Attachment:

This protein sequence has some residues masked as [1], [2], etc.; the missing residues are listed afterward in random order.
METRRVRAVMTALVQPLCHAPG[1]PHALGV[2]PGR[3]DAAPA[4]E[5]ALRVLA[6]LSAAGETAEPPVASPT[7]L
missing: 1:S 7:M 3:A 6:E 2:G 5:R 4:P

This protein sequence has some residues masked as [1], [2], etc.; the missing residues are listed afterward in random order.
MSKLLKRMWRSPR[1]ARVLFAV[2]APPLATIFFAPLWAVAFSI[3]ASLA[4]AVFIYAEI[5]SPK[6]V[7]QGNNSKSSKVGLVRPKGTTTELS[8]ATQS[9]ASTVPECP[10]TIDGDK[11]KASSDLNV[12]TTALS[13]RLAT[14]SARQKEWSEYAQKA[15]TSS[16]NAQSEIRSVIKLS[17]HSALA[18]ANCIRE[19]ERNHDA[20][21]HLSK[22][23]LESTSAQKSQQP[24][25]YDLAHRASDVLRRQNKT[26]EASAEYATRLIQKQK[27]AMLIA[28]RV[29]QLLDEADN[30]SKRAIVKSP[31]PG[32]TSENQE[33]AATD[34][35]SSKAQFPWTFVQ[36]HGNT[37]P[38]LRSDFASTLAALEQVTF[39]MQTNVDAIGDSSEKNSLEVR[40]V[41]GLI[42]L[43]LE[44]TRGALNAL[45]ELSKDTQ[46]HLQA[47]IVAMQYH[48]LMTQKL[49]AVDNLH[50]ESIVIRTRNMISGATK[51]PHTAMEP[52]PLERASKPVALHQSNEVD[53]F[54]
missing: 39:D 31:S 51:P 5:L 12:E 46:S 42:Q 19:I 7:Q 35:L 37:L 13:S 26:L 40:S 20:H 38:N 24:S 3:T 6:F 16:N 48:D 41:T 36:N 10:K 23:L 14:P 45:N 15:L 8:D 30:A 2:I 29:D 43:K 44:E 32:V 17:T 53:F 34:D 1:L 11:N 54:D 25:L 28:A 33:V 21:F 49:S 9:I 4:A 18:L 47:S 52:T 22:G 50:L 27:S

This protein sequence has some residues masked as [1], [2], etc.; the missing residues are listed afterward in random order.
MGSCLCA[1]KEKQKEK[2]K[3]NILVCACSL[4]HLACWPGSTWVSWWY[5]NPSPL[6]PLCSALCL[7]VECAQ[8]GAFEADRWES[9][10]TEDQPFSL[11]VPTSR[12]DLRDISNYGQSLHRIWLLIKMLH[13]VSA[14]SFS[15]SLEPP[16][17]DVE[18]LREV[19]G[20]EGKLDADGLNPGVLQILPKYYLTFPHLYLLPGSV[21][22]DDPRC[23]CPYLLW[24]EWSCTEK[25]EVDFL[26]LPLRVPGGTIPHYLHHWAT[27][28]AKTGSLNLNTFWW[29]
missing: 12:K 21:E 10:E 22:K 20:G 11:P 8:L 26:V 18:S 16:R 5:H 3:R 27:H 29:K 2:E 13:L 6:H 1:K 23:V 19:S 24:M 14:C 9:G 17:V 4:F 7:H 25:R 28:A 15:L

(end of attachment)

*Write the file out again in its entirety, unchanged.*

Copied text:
This protein sequence has some residues masked as [1], [2], etc.; the missing residues are listed afterward in random order.
METRRVRAVMTALVQPLCHAPG[1]PHALGV[2]PGR[3]DAAPA[4]E[5]ALRVLA[6]LSAAGETAEPPVASPT[7]L
missing: 1:S 7:M 3:A 6:E 2:G 5:R 4:P

This protein sequence has some residues masked as [1], [2], etc.; the missing residues are listed afterward in random order.
MSKLLKRMWRSPR[1]ARVLFAV[2]APPLATIFFAPLWAVAFSI[3]ASLA[4]AVFIYAEI[5]SPK[6]V[7]QGNNSKSSKVGLVRPKGTTTELS[8]ATQS[9]ASTVPECP[10]TIDGDK[11]KASSDLNV[12]TTALS[13]RLAT[14]SARQKEWSEYAQKA[15]TSS[16]NAQSEIRSVIKLS[17]HSALA[18]ANCIRE[19]ERNHDA[20][21]HLSK[22][23]LESTSAQKSQQP[24][25]YDLAHRASDVLRRQNKT[26]EASAEYATRLIQKQK[27]AMLIA[28]RV[29]QLLDEADN[30]SKRAIVKSP[31]PG[32]TSENQE[33]AATD[34][35]SSKAQFPWTFVQ[36]HGNT[37]P[38]LRSDFASTLAALEQVTF[39]MQTNVDAIGDSSEKNSLEVR[40]V[41]GLI[42]L[43]LE[44]TRGALNAL[45]ELSKDTQ[46]HLQA[47]IVAMQYH[48]LMTQKL[49]AVDNLH[50]ESIVIRTRNMISGATK[51]PHTAMEP[52]PLERASKPVALHQSNEVD[53]F[54]
missing: 39:D 31:S 51:P 5:L 12:E 46:S 42:Q 19:I 7:Q 35:L 37:L 13:S 26:L 40:S 20:H 38:N 24:S 3:T 6:F 16:N 48:D 41:T 36:N 10:K 23:L 14:P 45:N 15:L 8:D 30:A 2:I 29:D 43:K 44:E 32:V 17:T 53:F 34:D 1:L 11:N 54:D 25:L 28:A 33:V 21:F 49:S 9:I 4:A 18:L 47:S 52:T 22:G 50:L 27:S

This protein sequence has some residues masked as [1], [2], etc.; the missing residues are listed afterward in random order.
MGSCLCA[1]KEKQKEK[2]K[3]NILVCACSL[4]HLACWPGSTWVSWWY[5]NPSPL[6]PLCSALCL[7]VECAQ[8]GAFEADRWES[9][10]TEDQPFSL[11]VPTSR[12]DLRDISNYGQSLHRIWLLIKMLH[13]VSA[14]SFS[15]SLEPP[16][17]DVE[18]LREV[19]G[20]EGKLDADGLNPGVLQILPKYYLTFPHLYLLPGSV[21][22]DDPRC[23]CPYLLW[24]EWSCTEK[25]EVDFL[26]LPLRVPGGTIPHYLHHWAT[27][28]AKTGSLNLNTFWW[29]
missing: 12:K 21:E 10:E 22:K 20:G 11:P 8:L 26:V 18:S 16:R 5:H 3:R 27:H 29:K 2:E 13:L 6:H 1:K 23:V 19:S 24:M 14:C 9:G 17:V 4:F 7:H 25:R 28:A 15:L